Lewis Hamilton's slow start at the Bahrain Grand Prix was down to an inconsistency in maintaining revs rather than a clutch problem, the world champion has revealed.
The Mercedes drivers suffered another poor getaway at Sakhir a fortnight ago – falling behind teammate Nico Rosberg on the run to the first corner and then getting tagged by Valtteri Bottas in a collision.
Although Mercedes' starts have prompted the German car manufacturer to ponder new clutch hardware, Hamilton has explained that what happened in Bahrain was not related to that.
"No, no, no, it was basically nothing to do with that," he said in an exclusive interview with Chinese TV station Lesports.
Instead, the issue revolved around control of the engine speed which made it impossible for him to maintain the perfect revs for the start.
"In the last race, the formation lap was spot on and I got to the line, I did my sequence thing which was fine, and then the lights came on," he explained.
"I selected first gear and went to get my rpm. Normally, you accelerate and the rpm increases and you hold it - and with the rpm control, it should be relatively easy to hold it there.
"But it was going above and below and above and below. I got my foot to a stable point and the rpm started to drop. So then I had to accelerate more.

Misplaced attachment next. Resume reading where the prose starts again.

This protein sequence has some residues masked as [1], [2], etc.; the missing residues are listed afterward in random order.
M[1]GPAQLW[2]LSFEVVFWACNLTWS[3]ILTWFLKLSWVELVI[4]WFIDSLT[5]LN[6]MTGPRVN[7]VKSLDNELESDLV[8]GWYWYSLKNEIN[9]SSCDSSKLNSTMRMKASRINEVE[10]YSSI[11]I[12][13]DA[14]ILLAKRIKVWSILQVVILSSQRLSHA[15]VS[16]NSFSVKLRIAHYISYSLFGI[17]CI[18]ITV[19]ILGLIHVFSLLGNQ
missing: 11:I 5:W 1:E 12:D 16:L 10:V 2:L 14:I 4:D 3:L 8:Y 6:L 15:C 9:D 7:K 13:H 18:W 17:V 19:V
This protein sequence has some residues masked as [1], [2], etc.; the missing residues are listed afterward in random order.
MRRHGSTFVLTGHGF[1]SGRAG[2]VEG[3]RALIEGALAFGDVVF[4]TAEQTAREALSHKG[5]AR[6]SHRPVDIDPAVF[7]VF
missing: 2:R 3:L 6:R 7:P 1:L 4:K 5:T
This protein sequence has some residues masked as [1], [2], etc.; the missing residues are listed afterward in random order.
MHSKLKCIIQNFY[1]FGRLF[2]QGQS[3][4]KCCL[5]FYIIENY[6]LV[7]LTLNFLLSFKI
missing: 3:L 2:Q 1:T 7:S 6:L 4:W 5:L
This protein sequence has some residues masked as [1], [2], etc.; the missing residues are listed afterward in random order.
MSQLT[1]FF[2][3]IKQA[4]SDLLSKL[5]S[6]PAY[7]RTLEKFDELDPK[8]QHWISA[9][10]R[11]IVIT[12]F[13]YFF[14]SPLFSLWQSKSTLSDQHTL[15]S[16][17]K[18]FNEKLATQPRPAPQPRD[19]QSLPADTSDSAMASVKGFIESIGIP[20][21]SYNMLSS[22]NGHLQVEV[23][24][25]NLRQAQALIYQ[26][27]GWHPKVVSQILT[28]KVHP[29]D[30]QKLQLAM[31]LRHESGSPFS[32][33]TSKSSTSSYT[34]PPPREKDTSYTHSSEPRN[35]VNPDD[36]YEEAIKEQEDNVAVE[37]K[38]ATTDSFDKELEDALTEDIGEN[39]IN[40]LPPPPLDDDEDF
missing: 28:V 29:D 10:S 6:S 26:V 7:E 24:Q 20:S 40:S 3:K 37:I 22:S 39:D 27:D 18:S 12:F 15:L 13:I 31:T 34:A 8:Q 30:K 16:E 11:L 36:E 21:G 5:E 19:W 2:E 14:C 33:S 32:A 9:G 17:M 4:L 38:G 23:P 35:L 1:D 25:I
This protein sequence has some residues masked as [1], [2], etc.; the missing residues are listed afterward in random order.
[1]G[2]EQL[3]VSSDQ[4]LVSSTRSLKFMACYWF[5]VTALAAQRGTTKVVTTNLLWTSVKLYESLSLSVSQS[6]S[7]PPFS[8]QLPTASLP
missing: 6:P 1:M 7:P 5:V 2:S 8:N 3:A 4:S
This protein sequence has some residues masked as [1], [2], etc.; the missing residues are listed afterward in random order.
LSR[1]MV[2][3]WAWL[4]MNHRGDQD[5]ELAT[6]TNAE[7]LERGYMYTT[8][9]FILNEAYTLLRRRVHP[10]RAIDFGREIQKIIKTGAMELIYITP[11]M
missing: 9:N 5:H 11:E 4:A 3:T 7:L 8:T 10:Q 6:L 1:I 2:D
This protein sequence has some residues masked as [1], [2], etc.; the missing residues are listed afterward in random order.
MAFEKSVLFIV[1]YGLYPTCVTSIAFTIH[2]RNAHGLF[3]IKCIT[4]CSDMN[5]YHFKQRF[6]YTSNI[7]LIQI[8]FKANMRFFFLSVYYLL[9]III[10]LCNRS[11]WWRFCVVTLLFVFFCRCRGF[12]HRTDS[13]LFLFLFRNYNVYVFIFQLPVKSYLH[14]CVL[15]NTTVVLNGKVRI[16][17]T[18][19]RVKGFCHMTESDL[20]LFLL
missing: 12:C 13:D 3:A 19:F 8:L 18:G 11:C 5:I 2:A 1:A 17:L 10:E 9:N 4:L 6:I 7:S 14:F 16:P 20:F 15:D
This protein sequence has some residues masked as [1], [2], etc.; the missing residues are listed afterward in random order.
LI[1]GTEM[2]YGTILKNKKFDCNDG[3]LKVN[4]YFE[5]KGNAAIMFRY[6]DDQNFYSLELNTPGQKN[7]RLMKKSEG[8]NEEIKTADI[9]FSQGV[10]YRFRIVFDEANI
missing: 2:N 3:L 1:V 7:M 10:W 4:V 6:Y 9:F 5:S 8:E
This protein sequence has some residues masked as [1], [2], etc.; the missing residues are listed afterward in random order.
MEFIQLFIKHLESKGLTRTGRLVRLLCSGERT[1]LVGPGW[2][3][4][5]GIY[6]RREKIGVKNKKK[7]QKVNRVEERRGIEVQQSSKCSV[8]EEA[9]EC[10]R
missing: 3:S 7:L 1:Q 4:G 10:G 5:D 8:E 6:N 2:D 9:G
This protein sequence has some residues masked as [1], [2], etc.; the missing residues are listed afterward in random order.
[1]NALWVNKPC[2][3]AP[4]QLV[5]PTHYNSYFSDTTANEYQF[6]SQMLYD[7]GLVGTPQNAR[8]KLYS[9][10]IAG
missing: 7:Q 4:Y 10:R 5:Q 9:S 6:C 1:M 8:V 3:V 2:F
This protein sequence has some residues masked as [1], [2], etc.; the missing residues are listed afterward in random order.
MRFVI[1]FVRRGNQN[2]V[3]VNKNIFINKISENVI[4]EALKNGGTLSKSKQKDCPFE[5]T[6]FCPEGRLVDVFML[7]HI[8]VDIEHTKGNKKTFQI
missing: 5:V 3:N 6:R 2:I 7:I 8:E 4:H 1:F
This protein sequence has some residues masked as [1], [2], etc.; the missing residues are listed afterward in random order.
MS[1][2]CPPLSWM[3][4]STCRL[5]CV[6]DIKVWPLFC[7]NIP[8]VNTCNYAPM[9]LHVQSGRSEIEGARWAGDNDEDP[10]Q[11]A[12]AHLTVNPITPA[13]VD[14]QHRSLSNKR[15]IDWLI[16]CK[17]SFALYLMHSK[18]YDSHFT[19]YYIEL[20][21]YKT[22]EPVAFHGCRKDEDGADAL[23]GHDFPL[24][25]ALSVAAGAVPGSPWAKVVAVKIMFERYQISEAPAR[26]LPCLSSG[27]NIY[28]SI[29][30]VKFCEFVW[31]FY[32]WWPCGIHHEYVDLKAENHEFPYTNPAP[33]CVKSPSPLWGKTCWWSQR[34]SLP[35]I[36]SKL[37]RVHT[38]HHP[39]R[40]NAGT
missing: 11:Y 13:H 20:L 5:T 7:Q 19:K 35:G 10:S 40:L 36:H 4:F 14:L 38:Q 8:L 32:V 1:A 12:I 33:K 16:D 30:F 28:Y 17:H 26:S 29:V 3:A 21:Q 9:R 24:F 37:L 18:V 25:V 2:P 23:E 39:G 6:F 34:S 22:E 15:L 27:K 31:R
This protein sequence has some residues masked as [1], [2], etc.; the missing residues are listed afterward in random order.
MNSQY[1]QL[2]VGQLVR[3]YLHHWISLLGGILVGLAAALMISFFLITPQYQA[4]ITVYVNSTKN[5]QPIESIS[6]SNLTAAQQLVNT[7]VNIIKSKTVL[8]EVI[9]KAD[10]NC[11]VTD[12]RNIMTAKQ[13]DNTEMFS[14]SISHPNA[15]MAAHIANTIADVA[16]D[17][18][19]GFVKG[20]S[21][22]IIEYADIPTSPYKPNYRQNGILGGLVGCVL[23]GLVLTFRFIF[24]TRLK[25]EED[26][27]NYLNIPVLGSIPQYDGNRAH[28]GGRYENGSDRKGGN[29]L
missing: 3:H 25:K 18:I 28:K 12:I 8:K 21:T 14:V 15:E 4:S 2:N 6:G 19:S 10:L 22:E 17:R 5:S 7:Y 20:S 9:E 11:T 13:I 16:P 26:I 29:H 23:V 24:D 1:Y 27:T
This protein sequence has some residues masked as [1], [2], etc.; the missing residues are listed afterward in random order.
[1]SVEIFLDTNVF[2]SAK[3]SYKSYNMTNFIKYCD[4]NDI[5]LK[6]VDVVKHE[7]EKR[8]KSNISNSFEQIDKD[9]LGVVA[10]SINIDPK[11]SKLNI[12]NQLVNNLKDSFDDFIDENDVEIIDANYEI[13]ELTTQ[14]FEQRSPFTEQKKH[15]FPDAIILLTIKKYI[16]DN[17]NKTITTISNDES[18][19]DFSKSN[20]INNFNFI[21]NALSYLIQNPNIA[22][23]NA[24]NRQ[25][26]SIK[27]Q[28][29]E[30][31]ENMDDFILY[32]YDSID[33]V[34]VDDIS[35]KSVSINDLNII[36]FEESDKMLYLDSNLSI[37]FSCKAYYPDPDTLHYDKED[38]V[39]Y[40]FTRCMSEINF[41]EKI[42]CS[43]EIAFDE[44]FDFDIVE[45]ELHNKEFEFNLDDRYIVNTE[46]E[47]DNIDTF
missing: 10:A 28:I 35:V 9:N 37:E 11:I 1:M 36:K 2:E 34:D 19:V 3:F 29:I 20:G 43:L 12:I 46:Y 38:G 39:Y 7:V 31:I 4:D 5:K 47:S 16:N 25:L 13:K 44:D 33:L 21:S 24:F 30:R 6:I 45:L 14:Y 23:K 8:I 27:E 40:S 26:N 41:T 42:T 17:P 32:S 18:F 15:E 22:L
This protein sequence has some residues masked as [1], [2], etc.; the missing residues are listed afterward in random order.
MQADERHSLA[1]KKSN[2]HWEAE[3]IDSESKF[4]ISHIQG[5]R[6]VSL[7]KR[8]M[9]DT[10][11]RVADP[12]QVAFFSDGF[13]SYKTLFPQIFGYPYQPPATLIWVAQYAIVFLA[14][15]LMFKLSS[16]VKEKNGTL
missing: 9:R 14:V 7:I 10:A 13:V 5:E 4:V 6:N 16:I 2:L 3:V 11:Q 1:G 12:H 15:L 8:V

"It was easy to accelerate but slow at coming down, so really hard to get it right. And to get the perfect start, it has to be at the perfect amount.
"So four lights are on and I am still trying to find this, and when you do the start you have to look at the lights from four lights up and be focused – that is when you can get the perfect reaction.
"On the last light I have given up trying, so I am like, 'it is going to have to do where I am.' So I look up and the light goes out.
"I didn't want to jump the start so I was over-cautious and started late. The pull away wasn't too bad. I didn't have the worst start, but Nico is already alongside me by the time I have really let go."
No mapping change
With fresh start restrictions meaning teams must now have the same engine map for starts and the entire race, making changes in that area is not easy.
Hamilton confirmed that the engine map would not be altered for this weekend, but said new procedures – which he had worked on in the simulator – had left him confident there would not be a repeat issue this time.
"We will still have the same map – it is just the procedure [has changed] to make it more stable," he said. "I have done some work in the simulator so I am pretty confident in it."
Raikkonen and Vettel got 1st and 2nd in P2 at Shanghai
Bite-size tech: Red Bull RB12 serrated front wing flaps